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What Teenagers Really Want to Hear From Their Parents

I'm an educator who specializes in secondary education. Although I don't have children of my own, I've helped to raise raise thousands.

Teenagers Are Mysterious Creatures

After working in the education system for almost a full decade now, and spending the full balance of that time at secondary schools, I'll be the first to admit that teenagers are an animal all their own.

Every day with a teenager is a new adventure. Teenagers are so full of life, excitement, passion, and of course drama.

It's often hard to predict from one day to the next whether you will be on a teen's good side or bad side, and a lot of the time it's hard to figure out how this status was earned.

Living With Teenagers: The Ultimate Challenge...Maybe

As an adult that is trying to have a positive influence on a teenager, sometimes it feels like you can't do anything right. I'm not a parent, but as a teacher, I've had enough experience to understand how frustrating this can be.

What works one day, might not work the next, and no matter how hard you try, it's not likely that your teenager will always be happy with the way you interact with them.

With teenagers' attitudes, words, and actions being in a state of almost constant volatility, it can be difficult for those closest to them to know what words and actions these teens are the most in need of.

It can be extremely hurtful when you try to address a teen with love, compassion, and kindness, and all you get is harsh words in return, but sometimes that's exactly what happens.

It takes a lot of courage to continue pouring love out to people who often act like they wish you would just go away.

On the other hand, most of us adults can remember how hard our teen years were, and hopefully have a little bit of room for empathy in our minds and our hearts.

In fact it turns out that while it seems like living with a teenager is the ultimate challenge, that might not be completely true.

You should probably count your blessings with the realization that you are no longer a teenager yourself. If you look back and honestly reflect on your teenage years, you'll probably realize that you're glad that you don't have to go back to that challenging time in your life.

Both teenagers and the parents of teenagers are in a difficult stage of life, but as the adults in the relationship, it's important for parents to provide the stability and consistency that teenagers need whether it feels like it's a great time to throw in the towel or not.

This became especially apparent to me as I was researching to write this particular hub.

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Collecting Input From Teenagers

I work at a school with a very diverse population. We have students from a wide variety of ethnic backgrounds, socioeconomic statuses, and religious beliefs. I thought that with so much diversity, this would be a great place to gather information from a wide array of teenagers.

I asked just over 200 students to participate in a voluntary anonymous survey, and I got responses back from about 110 of them. I was really excited, because I was able to get information from students that came from lots of different backgrounds and even from different cliques at the school.

I got input from honor students as well as from kids who rarely turn in their assignments.

Academically and socially, I got information from one extreme type of student to the other. If you are looking for a diverse group of teenagers to get authentic information from, this is it.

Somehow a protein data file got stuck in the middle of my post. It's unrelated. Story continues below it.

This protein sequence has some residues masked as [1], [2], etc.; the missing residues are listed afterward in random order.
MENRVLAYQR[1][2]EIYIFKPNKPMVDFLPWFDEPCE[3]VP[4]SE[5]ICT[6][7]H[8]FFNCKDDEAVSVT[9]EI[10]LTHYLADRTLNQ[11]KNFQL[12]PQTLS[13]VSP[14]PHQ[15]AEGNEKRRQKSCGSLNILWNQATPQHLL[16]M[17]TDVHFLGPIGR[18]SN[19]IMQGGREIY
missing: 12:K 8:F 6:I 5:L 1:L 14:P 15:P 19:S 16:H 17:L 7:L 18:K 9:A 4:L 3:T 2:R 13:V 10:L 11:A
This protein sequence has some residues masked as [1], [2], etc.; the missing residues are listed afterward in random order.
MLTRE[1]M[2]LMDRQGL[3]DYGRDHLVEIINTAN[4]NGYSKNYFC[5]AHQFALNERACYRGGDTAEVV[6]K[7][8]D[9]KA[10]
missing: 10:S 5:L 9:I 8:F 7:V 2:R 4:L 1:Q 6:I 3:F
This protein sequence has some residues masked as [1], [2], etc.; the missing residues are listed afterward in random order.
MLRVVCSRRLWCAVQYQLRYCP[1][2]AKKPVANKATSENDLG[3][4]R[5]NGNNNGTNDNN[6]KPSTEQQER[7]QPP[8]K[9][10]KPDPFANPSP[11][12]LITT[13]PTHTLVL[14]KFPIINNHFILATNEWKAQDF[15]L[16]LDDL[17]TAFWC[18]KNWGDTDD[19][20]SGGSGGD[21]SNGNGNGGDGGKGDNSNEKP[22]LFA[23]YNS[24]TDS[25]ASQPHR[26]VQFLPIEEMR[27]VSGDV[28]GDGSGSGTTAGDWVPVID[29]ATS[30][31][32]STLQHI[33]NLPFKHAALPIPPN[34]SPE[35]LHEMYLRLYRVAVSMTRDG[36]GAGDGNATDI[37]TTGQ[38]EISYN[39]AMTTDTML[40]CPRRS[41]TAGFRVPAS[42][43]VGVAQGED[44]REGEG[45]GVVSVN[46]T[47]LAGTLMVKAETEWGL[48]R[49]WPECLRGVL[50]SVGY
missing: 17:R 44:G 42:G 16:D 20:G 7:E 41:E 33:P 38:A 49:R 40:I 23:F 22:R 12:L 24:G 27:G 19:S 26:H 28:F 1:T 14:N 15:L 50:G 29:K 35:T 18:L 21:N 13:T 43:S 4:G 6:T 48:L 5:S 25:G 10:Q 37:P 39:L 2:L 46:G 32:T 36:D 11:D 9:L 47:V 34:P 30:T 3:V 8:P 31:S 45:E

I gave each student a slip of paper and then gave them two options of what they could write on it.

  1. Tell me one thing your parents say to you that helps you to know that they really care or makes you feel special.
  2. Tell me one thing that you wish your parents would say to you so that you could feel like they care about you and think you are special.

I was pleased to discover that many students were willing to give me multiple suggestions, and it was interesting to discover the trends in what these teenagers were thinking and feeling.

You may be surprised that out of all the students I asked, only one wanted parents to say "Here's a million dollars have fun."


What do your teenagers really want to hear?

It turns out that the majority of students answered with some variation of one of four phrases they would like to hear from their parents.

Hopefully that makes it a little bit easier for you as the parent to start inserting these little phrases into your daily conversations with your teens.

I listed all of their suggestions from the most suggested to the least.

  1. I love you-The majority of these kids just want their parents to tell them that they are loved. Is it hard to say "I love you" to someone that is mistreating you? Of course it is, but these teenagers still need it. I was almost in tears when I realized how many of my students weren't sure that their parents even loved them. Please have the courage to say these three simple words to your teens whether they act like they love you or not, and say it often. Some kids were very specific in their answers saying they wish that their parents would say "I love you" every day or every morning and night. It turns out that even if your teens are a little awkward about it, a lot of them are craving hugs too. These kids are in a rough environment at school where they don't know who they can count on. They need to know they can count on you at home to love them no matter what. Even when you are giving a consequence for a negative behavior, your teen wants to know that you give them consequences because you love them (and it sounds like they want you to say those words instead of assuming that they will figure it out).
  2. I'm proud of you/Good job!-This category came in just behind "I love you." Many students said they felt like their parents only notice the things they do wrong, and don't notice when they are doing things well. One student even said, "I wish my parents would tell me they are proud of me because sometimes I feel like a disappointment." Nobody wants to feel like a disappointment, and the truth is that when people are feeling that way, they are often less likely to put forth as much energy towards doing their best in the future. It turns out that a simple phrase like "Good job bud!" can really make a difference.